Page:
Essential immigrant workers to pressure lawmakers to include citizenship option in national infrastructure bill

MADISON, Wis.– Dozens of immigrant workers are getting ready for the last leg of their 9-day, 90 mile march, from Milwaukee to Madison. Tomorrow, they’ll walk from Olbrich Park to the Wisconsin State Capitol tomorrow, where they’ll hold a rally, pressuring lawmakers to fight for a citizenship option in the national infrastructure bill, which is slowly making its way through Congress.

The march, organized by Voces de la Frontera, started last weekend. For the past eight days, dozens of immigrant essential workers, men and women who’ve been working in kitchens, grocery stores, and schools all throughout the pandemic, have been making their way to Madison.

The group will hold a rally at 1 p.m. at the State Capitol on Monday, June 28 to talk about their walk and what they hope comes of it.

Click here to learn more about Monday’s rally.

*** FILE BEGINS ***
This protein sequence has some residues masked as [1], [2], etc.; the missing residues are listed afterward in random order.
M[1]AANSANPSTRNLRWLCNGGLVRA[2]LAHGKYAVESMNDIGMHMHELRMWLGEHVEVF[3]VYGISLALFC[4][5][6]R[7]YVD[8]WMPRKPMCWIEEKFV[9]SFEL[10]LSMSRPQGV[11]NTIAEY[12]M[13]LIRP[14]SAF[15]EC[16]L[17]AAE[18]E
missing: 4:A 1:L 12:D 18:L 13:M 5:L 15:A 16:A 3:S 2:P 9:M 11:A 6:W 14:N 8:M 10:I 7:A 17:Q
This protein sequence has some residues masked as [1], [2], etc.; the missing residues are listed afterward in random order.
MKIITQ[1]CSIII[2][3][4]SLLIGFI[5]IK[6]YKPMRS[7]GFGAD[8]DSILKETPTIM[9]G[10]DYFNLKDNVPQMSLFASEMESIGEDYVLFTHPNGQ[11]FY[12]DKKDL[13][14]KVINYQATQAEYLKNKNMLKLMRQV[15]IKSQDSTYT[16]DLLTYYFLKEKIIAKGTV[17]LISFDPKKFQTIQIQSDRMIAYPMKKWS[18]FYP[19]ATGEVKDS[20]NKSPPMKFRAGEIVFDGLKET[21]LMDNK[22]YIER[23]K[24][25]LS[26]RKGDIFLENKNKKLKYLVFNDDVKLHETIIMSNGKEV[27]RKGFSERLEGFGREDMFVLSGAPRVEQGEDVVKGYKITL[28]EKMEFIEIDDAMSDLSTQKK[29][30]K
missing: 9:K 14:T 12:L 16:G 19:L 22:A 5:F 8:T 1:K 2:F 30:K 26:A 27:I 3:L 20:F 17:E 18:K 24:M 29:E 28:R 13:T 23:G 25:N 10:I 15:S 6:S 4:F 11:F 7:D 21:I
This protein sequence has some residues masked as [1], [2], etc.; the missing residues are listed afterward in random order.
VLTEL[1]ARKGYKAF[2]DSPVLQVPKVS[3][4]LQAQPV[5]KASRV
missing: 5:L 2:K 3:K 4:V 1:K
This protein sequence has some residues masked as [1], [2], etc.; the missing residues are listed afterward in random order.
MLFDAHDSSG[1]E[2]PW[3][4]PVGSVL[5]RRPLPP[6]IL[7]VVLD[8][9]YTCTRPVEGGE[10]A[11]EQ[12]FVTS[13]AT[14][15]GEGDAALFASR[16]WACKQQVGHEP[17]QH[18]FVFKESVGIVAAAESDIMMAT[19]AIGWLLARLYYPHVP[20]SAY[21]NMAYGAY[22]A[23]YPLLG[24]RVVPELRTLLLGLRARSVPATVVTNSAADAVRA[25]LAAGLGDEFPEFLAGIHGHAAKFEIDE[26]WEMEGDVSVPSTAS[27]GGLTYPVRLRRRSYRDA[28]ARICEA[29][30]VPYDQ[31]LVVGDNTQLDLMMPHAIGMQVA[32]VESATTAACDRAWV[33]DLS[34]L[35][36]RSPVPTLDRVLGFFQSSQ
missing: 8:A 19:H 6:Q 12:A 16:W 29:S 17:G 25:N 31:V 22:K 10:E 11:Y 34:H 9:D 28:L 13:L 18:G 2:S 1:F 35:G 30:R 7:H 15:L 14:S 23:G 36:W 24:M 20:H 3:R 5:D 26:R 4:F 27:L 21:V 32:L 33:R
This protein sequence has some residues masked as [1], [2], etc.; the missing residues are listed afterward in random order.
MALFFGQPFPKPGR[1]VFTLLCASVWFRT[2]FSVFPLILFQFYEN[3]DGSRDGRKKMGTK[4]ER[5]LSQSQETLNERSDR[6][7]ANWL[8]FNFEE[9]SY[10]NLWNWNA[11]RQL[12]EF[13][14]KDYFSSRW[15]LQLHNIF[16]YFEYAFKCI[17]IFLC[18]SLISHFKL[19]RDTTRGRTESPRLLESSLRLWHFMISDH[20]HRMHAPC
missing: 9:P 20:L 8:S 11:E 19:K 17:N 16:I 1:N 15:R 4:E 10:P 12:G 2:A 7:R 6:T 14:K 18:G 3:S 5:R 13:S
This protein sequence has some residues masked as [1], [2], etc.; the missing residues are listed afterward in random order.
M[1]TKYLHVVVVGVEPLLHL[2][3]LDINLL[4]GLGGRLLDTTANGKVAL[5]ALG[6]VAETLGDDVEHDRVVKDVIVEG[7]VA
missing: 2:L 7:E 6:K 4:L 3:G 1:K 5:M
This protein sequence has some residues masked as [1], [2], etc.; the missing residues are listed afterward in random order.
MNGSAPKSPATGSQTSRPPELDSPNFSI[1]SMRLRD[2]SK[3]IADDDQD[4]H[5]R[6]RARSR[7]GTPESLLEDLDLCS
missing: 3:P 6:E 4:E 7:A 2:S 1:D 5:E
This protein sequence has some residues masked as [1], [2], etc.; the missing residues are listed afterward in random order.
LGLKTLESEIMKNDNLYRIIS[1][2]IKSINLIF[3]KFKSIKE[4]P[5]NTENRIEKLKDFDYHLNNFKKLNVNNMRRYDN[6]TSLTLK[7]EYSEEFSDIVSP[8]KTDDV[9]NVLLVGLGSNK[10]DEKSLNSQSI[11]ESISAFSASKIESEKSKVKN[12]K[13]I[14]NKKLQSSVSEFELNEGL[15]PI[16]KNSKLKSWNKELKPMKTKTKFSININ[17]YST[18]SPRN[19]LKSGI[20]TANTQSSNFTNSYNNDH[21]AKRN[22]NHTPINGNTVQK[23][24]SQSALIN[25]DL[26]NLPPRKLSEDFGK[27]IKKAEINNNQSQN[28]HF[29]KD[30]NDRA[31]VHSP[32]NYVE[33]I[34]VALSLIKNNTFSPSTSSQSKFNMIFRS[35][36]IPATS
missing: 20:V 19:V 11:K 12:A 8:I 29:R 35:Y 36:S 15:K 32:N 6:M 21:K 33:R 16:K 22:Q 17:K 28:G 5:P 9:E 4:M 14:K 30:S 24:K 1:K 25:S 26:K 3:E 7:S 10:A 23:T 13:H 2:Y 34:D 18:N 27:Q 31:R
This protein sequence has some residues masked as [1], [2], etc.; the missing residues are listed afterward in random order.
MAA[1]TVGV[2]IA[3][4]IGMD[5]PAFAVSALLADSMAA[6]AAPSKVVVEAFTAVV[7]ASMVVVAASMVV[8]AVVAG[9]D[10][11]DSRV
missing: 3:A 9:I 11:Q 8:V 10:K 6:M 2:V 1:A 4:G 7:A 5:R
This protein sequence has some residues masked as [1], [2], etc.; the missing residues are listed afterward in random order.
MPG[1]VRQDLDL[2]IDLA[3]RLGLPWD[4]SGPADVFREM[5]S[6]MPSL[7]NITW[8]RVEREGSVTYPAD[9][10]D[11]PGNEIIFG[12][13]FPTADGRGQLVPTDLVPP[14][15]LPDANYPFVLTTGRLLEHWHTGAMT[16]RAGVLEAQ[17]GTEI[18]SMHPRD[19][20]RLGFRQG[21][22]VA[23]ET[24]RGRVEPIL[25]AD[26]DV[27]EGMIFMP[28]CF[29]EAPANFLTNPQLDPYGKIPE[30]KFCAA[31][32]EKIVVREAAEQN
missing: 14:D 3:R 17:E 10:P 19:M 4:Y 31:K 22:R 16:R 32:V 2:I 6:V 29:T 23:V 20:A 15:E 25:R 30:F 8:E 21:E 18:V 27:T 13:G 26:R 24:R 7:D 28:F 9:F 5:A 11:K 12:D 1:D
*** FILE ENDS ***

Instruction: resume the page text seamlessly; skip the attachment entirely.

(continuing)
Haga clic aquí para obtener más información sobre el rally de mañana.

Sunday, marchers told News 3 they’re fighting on behalf of the estimated 11 million undocumented immigrants currently living in America. The group wants U.S. Senators to include a pathway to citizenship for them in the infrastructure bill.

“If you are not a Native American, then you are an immigrant,” said Hiram Torres, who participated in the march.

Many economists believe doing so would help all Americans. A study by the Center for American Progress shows a pathway to citizenship could create a $1.4 trillion boost in GDP over the next 10 years. Data also shows undocumented workers pay nearly $80 billion/year in federal taxes and $40 billion/year in state and local taxes.

However, the question of citizenship remains split along party lines. Republican Ron Johnson doesn’t support the plan. Democrat Tammy Baldwin has in the past, although it would take her and all 47 of her Democratic colleagues, as well as the two independents who caucus with them, to get a bill through the U.S. Senate.

“We are not asking you to change parties,” Torres pleaded. “We are just asking to see if you can try to be in our shoes and see why we’re seeking a path to citizenship.”